IT could be the turning point or another false dawn, the first stride on the road to recovery or a step towards what ultimately turns out to be a dead end for Pedro Caixinha.

Only time will tell how significant the win over Hamilton on Friday evening was for Rangers and their manager. It was certainly a welcome one, though.

After dressing room inquests and talk of discontent in the camp, of goldfish bowls and Las Vegas, Caixinha was able to focus on the job in hand for 90 minutes at the SuperSeal Stadium.

And it is what happens on the park that will ultimately determine whether the Portuguese’s caravan keeps on rolling on or his stint in the Rangers circus is a short-lived one.

The aftermath of an Old Firm defeat is always a torrid time for whatever manager happens to be on the wrong end of the result on derby day.

It is an experience that Caixinha has now lived through on three occasions but a scenario that he doesn’t have to even ponder the possibility of for a couple of months.

His natural reaction was to come out fighting but he needed his players to start landing blows of their own after suffering a barrage of criticism in recent weeks.

In that regard, the Gers boss got what he was looking for against Accies. Many felt Rangers proved a point, but it was the three earned that were of paramount importance.

The nightmare scenario was staring Caixinha in the face inside the opening minute as Danny Redmond handed Hamilton a shock lead but when Rangers got up to speed they eased away from Accies and towards the winning line.

It wasn’t a completely polished performance but there were encouraging signs as Declan John scored his first two goals from left-back and Graham Dorrans, who once again skippered the side, raised his levels after a handful of below par showings.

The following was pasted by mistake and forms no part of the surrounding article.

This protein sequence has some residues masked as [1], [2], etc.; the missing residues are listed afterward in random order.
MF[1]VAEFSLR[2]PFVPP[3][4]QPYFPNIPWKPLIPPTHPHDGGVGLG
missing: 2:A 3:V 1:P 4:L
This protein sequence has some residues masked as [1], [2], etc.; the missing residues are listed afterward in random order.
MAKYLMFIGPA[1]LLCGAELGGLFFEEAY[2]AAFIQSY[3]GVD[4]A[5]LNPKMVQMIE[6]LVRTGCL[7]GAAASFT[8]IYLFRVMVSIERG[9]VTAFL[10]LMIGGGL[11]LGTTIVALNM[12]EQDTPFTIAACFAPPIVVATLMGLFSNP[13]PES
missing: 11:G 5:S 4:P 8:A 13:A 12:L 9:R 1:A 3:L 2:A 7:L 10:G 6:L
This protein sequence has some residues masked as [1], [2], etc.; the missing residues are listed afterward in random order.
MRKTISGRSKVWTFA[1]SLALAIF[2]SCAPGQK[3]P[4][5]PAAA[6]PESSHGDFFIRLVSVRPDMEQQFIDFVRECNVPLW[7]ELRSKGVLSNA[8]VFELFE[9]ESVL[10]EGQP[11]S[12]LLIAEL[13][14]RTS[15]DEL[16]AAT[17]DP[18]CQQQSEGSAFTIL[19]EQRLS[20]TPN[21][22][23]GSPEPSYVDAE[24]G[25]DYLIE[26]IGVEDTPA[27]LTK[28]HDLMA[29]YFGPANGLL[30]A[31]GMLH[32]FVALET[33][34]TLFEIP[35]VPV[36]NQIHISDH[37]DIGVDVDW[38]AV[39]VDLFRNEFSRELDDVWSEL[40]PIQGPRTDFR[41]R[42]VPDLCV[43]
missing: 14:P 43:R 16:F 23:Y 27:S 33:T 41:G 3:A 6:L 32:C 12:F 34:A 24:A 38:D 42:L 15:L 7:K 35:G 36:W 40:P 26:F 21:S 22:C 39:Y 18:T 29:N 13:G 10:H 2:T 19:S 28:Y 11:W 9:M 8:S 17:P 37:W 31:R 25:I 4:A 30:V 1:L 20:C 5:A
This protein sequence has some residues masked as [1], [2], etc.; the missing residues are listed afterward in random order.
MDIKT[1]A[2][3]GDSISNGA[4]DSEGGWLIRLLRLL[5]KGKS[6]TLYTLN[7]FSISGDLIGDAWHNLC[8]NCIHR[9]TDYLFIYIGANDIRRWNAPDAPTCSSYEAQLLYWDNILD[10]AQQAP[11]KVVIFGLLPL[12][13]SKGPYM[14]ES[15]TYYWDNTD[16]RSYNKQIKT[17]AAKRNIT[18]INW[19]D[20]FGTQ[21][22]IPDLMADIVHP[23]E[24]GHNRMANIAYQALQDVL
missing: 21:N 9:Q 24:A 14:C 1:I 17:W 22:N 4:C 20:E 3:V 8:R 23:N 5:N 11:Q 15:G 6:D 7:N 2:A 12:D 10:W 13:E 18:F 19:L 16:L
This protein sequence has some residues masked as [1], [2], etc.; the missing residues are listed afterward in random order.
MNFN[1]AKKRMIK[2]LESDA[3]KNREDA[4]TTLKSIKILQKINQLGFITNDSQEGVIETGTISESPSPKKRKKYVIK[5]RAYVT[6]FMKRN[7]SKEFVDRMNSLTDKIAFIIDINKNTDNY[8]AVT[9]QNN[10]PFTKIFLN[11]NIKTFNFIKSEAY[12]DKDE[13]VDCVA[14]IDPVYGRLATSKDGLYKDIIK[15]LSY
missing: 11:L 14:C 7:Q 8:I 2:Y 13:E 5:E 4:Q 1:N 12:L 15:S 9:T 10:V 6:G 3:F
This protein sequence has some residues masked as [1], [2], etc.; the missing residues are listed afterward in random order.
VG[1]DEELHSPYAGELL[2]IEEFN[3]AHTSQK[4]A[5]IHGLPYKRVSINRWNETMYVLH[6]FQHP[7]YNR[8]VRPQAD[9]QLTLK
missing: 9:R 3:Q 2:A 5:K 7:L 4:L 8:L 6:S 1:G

The issue over Dorrans’ decision to hand the armband to Kenny Miller when he was introduced against Celtic was one of the topics of debate in the team meeting at Auchenhowie last week.

It was a situation that Caixinha addressed by saying that what happens in Vegas, stays in Vegas.

But the decision to leave Miller out of the squad on Friday night was still a gamble by the Portuguese. It paid off on this occasion, and only Caixinha can calculate the risk and the reward going forward.

Supporters have already started to draw parallels with the infamous bust-up between Paul Le Guen and Barry Ferguson that lead to the Frenchman leaving Ibrox after just a couple of months at the helm.

It will be results that will make or break Caixinha, though. In the eyes of the fans and the board, his record will speak for itself.

It is only natural that emotions run high in the days that follow an Old Firm loss, especially when it is the latest black mark on Rangers’ record in recent times and fans will be split on the dressing room dynamic at present.

If there are concerns over the manager, they have to be taken into account and cannot be brushed aside. The levels of support Caixinha has on and off the pitch will differ but he remains the figure to rally round for many at present.

The public show of affection from Daniel Candeias after he scored Rangers’ third on Friday night was warmly welcomed by Caixinha. It was, he said, a display of gratitude.

But it is performances and results that he needs from them more than anything through a run of fixtures that will shape Rangers’ ambitions this term, and perhaps define Caixinha’s future.

Having gone into the international break on the back of a positive display and a deserved victory, Caixinha now has plenty of time to prepare for the trip to St Johnstone next Friday.

His plans have been thrown up in the air following the cancellation of the friendly with Benfica but a new blueprint will be drawn as Rangers look to hit the ground running on their return to action.

The Betfred Cup semi-final with Motherwell follows the trip to McDiarmid Park and if Rangers can string three wins together for the first time this term then Caixinha’s supporters will have a reason to be optimistic.

His critics will require far more evidence before they are won over, though, and it is only by putting together a sustained run that the Gers boss will buy himself some breathing space and a bit of time out of the spotlight.

There is goodwill towards Caixinha from the Ibrox crowd but demands must be met and expectations satisfied or the pressure will continue to build. The mood on the terraces is important for Caixinha, but the feelings in the boardroom are even more so.

The fall-out with Ferguson was just one factor why it didn’t work out for Le Guen at Ibrox as his signings flopped and points were shipped in the top flight. If Caixinha is to avoid suffering a familiar fate, he needs the backing of his players more than ever.

A victory over Hamilton is one thing, but being able to win week after week, month after month, is quite another. That is the challenge that lies ahead for Rangers now and it is one that Caixinha’s side must rise to sooner rather than later.